Here are my Youth Media Awards predictions based on nothing more than gut feelings. My gut turned out to be surprisingly accurate last year, except for the YALSA Nonfiction Award, but who knows about this year; the following predictions could be way off base.
I think A.S. King will pull a David Almond (Skelling, 2000 Honor; Kit’s Wilderness, 2001 winner) and win for Everybody Sees the Ants (which did earn six starred reviews, per Whitney’s list).
I think A Monster Calls by Patrick Ness, as much as I love it and hope it gets recognized, won’t even get an honor. This year’s Marcelo in the Real World, especially considering its performance in Mock Printzes (go check out Whitney’s Mock Printz roundup at Youth Services Corner!). I would *love* to be proved wrong on this one, though.
I think Chime by Franny Billingsley (which looks like the only book besides Everybody Sees the Ants to earn six stars) will get an honor.
Margaret A. Edwards Award
This could go to practically anyone, but I’d love to see Tamora Pierce honored.
I haven’t read Where Things Come Back by John Corey Whaley yet, but I think it’s going to win.
After the last two years, I have no idea.
The Odyssey goes to “to the producer of the best audiobook produced for children and/or young adults,” not a book or author. So my pick is Scholastic Audiobooks for Beauty Queens by Libba Bray. Narrated by the author x different voices for the various characters + sound effects!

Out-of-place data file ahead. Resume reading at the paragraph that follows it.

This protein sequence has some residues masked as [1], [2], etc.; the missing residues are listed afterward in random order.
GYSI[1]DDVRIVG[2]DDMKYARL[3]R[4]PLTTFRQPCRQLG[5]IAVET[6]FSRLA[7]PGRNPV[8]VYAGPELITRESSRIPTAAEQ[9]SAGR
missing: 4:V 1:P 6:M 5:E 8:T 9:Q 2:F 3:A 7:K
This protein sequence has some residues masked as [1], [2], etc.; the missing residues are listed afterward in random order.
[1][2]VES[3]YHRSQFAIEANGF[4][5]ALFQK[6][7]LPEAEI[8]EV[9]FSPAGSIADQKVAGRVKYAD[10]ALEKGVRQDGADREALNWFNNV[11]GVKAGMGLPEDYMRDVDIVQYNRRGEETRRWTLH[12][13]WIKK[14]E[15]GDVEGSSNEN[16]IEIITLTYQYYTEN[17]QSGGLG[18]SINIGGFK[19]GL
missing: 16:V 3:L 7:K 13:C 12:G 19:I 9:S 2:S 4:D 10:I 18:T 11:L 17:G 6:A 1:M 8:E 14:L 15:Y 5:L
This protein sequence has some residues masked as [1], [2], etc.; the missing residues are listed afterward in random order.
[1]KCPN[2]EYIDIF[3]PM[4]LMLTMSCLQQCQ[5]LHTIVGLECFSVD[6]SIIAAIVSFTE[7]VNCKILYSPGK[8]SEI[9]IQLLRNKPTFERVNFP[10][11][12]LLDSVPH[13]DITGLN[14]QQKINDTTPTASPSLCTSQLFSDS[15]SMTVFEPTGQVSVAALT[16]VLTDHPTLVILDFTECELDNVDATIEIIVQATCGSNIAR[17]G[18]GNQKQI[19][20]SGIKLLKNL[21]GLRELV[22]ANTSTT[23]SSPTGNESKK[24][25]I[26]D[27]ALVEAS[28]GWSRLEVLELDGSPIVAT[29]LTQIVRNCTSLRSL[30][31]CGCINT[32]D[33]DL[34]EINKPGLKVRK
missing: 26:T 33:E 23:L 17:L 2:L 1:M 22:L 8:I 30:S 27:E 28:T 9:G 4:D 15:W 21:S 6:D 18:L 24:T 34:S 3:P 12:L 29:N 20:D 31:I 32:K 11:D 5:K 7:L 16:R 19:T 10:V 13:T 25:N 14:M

Other Youth Media Awards
Batchelder — I think a publisher will be honored for a children’s book I haven’t read. Then again, how many YA books in translation were published this year? Two? (Ruby Red and The Midnight Palace. Am I missing any?). So I probably should say I’m sure the Batchelder will go to a publisher for a children’s book I haven’t read. Delacorte for The Lily Pond by Annika Thor, to follow up their win in 2010, maybe?
Schneider Family — Um… The only 2011 YA book I remember reading with a disabled character is The Running Dream by Wendelin van Draanen, which I liked but am not sure it fits the award criteria, which states in part “Must portray the emotional, mental, or physical disability as part of a full life, not as something to be pitied or overcome.” Jessica gets there at the end, but the amputation *is* something she has to overcome, right?
Who else is planning on watching the webcast on Monday morning? Do you have any predictions or titles you’d like to see win?
For predictions and coverage of awards I didn’t mention, check out: